Fan Shuangwen, the deputy head of the Department of Payment and Settlement at the People’s Bank of China (PBoC), issued a warning to large payment companies on April 26.
Big payment companies shouldn’t act like they are “too big to fail” or “too big to be managed,” Fan told mainland Chinese media. Neither should these companies selectively pick and choose which rules to comply with.
“We have received complaints and told related institutions to correct their behavior,” he added. “Domestic payment institutions should not try all ways to ignore the rules, and that applies to some large institutions in the market in particular.”
Alibaba’s Alipay and Tencent’s Tenpay are the two largest third-party payment firms in China, with over 90 percent of total market shares.
In August 2017, the PBoC ordered payment companies to channel all internet payments through a new interbank clearing house from June 30, 2018.
On March 16, the China Banking Regulatory Commission issued a document seeking views on guidelines for its governance of financial institution data, a move which indicates that the regulator would soon supervise financial data. UnionPay would gain data from WeChat and AliPay from handling all their transactions.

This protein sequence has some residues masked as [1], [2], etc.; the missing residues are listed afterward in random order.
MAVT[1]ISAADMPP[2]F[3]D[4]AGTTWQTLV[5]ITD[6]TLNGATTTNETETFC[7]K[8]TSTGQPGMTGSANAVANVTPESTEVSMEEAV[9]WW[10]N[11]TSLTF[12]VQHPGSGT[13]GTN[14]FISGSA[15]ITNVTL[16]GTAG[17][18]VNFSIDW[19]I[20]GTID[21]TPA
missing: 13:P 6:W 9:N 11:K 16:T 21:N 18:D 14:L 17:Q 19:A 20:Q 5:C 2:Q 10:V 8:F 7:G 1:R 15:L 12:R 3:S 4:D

On April 1, the PBoC’s barcode payment regulations took effect. All QR code payments have to pass through the PBoC’s interbank clearing system or other legal clearing systems. Daily QR code payments are capped at 500 yuan (about $79).
1. Anbang Group was the last company which Chinese officials described as being “too big to fail.” In February, Anbang founder Wu Xiaohui was arrested and his company was taken over by Chinese regulators.
While PBoC official Fan Shuangwen didn’t mention Alibaba and Tencent by name, his public admonishment of “large payment companies” is almost certainly aimed at them and their founders. Given the example of Anbang and Wu Xiaohui, Fan’s words were an implied threat to Alibaba’s Jack Ma and Tencent’s Ma Huateng.
2. AliPay and Tenpay are internet financing services that expanded with advances in internet technology. As their scale grows, these companies become a threat to the Chinese Communist Party’s state-owned banks and weaken the Party’s control over society. In other words, the CCP is fearful of China’s private internet companies.
3. Alibaba’s listing on the New York Stock Exchange gives its a channel outside of China to monetize its assets. In other words, the CCP would have difficulties in reining in Alibaba. We believe that the CCP is pushing Chinese “unicorns” to list on mainland markets via Chinese Depositary Receipts (CDR) as a means to strengthen its control over Chinese tech companies.